Access to fresh foods is one of the biggest barriers to health equity. Transportation, costs and awareness of healthy eating habits are significant factors contributing to many of the health disparities throughout the country.
We’ve highlighted several programs with creative strategies to improve food access in their communities:
Healthy Foods Access Task Force
In Cincinnati, the Center for Closing the Health Gap began by addressing obesity at the neighborhood level. In some, such as Avondale, major grocery stores had closed leaving corner stores, gas stations and minimarts as the few places to buy food. Avondale residents conducted a food establishment survey to help the center understand the conditions and barriers existing within corner stores. “We saw corner stores with WIC certification that, when you went in, were very unclean and frankly had a lot of expired foods,” said Renee Mahaffey Harris, executive director of the center.
At the center’s request in 2008, the city council compiled a Healthy Foods Access Task Force. They worked closely with partners including the Ohio Grocers Association to engage the grassroots healthy food movement already in place. By compiling local data and firsthand accounts of food access issues in each neighborhood, the task force created a fund dedicated to providing healthy foods to Cincinnati.
After several years of building networks of corner stores, spreading awareness, and gathering financial support, the task force is prepared to announce the location of their first grocery store by the end of 2013. Harris attributes the rapid success of the task force and fund to their emphasis on community participation through surveys, rallies and peer-to-peer advocacy. “I think that’s why this work has been able to move forward so progressively. It’s not the voice of the center; it’s not the voice just of the task force; it’s the voice supported by the people who are impacted most,” Harris said.
Greater Grand Rapids YMCA Veggie Van
Beginning in 2002, the YMCA in Grand Rapids, Mich., started collecting community data including location of food deserts and low access areas, food preferences, health assessments, and obesity data. Right away they recognized the food access issues facing their most vulnerable populations, the biggest of which was transportation barriers in the form of a major highway splitting the community. Using the data to direct their action, the Y formed a community outreach program to begin engaging multiple programs and farmers in addressing the food access issue. Over the years, these networks grew to include farmers, police, schools, funders and community members.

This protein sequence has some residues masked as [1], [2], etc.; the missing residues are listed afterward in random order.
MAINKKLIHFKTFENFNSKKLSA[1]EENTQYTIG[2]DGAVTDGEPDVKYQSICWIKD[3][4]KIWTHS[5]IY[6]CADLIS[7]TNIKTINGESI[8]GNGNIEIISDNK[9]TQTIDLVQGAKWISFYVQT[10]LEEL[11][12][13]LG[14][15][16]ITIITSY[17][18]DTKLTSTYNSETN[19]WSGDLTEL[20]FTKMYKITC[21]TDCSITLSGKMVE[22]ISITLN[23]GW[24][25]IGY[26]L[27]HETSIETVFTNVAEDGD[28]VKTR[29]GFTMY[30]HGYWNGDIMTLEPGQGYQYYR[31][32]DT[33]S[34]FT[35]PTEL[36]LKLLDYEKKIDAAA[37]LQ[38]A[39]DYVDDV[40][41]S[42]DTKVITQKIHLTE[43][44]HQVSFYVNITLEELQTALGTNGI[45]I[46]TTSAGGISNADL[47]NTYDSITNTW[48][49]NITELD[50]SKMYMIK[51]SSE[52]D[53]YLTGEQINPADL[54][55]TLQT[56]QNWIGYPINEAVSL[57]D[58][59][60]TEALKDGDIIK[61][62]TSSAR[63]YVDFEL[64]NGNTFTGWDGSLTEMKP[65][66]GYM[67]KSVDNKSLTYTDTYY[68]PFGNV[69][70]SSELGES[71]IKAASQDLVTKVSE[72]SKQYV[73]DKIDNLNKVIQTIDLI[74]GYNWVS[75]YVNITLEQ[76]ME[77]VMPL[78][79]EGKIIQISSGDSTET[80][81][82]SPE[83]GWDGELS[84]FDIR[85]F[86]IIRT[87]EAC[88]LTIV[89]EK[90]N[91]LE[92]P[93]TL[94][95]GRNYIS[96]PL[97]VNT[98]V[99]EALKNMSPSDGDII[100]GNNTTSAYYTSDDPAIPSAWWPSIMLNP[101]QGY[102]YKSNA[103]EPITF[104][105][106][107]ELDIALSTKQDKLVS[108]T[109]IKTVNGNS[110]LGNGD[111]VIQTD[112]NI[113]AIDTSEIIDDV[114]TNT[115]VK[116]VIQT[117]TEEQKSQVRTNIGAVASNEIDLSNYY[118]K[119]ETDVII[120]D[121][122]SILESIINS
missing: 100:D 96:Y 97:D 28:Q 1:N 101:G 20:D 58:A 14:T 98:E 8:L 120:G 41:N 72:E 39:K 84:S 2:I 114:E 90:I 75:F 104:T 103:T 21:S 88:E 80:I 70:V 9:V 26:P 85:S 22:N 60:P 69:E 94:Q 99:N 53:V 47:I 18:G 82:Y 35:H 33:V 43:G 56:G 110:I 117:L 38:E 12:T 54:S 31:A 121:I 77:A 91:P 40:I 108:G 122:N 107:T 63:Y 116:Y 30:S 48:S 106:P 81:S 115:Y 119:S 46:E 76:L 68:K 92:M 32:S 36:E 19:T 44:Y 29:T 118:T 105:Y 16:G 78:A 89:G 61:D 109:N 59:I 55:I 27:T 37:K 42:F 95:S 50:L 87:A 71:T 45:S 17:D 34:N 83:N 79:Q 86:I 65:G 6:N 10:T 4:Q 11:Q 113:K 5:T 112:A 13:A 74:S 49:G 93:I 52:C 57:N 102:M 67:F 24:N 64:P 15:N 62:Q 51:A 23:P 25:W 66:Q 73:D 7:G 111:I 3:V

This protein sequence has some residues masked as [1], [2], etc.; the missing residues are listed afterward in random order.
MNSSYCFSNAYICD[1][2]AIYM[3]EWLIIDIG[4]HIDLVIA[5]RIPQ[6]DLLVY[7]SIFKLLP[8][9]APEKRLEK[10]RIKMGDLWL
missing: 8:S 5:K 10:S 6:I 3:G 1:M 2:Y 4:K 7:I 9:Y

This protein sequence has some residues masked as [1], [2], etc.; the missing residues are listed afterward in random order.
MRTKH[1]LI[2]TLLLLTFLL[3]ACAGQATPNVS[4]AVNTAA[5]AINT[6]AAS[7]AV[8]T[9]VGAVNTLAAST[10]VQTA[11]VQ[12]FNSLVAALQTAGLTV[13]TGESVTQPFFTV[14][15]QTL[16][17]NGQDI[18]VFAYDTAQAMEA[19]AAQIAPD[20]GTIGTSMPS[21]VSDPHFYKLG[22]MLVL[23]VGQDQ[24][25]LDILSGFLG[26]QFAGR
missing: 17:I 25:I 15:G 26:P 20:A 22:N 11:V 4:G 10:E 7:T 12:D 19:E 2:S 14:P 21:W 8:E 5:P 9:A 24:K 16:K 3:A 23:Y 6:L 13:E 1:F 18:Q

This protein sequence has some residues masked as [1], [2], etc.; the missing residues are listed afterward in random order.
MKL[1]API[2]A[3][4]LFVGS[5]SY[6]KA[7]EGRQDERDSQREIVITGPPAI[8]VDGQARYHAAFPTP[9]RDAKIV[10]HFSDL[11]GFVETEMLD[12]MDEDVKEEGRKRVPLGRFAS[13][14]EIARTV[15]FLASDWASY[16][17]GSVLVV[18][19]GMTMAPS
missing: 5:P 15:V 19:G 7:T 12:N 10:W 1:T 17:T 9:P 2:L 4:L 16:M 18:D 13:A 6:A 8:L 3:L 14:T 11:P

As awareness of food deserts spread, the Y was able to introduce the concept of a Veggie Van, a mobile healthy food van that travels to low-access areas. Working with the Activate West Michigan board of directors and a W.K. Kellogg grant, the Y implemented the Veggie Van in 2011. Because of the preexisting network and collaborative spirit encouraged by the Y’s community outreach program, “It was instantaneous for us to hit the street,” said Julie Sielawa, executive director of healthy living at the Greater Grand Rapids YMCA.
The van takes locally grown vegetables from area farmers and sells them in neighborhoods with low access to healthy foods. In addition to these 19-21 weekly stops, the van also works with corner stores to encourage fresh produce sales. By working with local farmers, the van also supports the local economy and encourages economic independence for smaller farmers. The collaborative community spirit built up by the Y’s community outreach program lies at the foundation of the van’s mission. “It’s not about the Y. It’s about our community’s well-being,” Sielawa said.
St. Louis Metro Market
After taking a Washington University in St. Louis course on social entrepreneurship, Colin Dowling, Jeremy Gross and Tej Azad decided to create a project of their own to address St. Louis’ 15 food deserts. The St. Louis Metro Market functions more as a mobile grocery store than as a food truck. The repurposed metro bus will have a one-aisle grocery store that sells fresh produce, meat, dairy and other staple goods not readily available in corner stores.
The three partners identified four categories of the biggest barriers to food access: physical obstacles, such as transportation and travel time; economic limitations, such as costs of buying and supplying fresh foods; education about healthy lifestyles; and awareness of food access issues. “A lot of existing food security projects are only addressing one or two concepts, but to tackle the problem at the root cause you have to address all four issues,” Dowling said.
The market operates on a unique business model. Corporate campuses will be able to buy memberships or pre-order food from the bus. The funds gathered from these corporate relationships would be used to subsidize access in food deserts. Once up and running, the market would be able to operate in food deserts on weekends and offer sliding scale membership, coupons and EBT discounts. Although the implementation of the market is still in its early stages, the project was featured at April’s Clinton Global Initiative and the partners have been exploring various grants to jumpstart their progress.
By developing creative strategies to increase healthy food access, each of these programs is able to create a solution tailored to their community’s specific needs. Share your thoughts and comments below, or share your experience with food access strategies with our story form.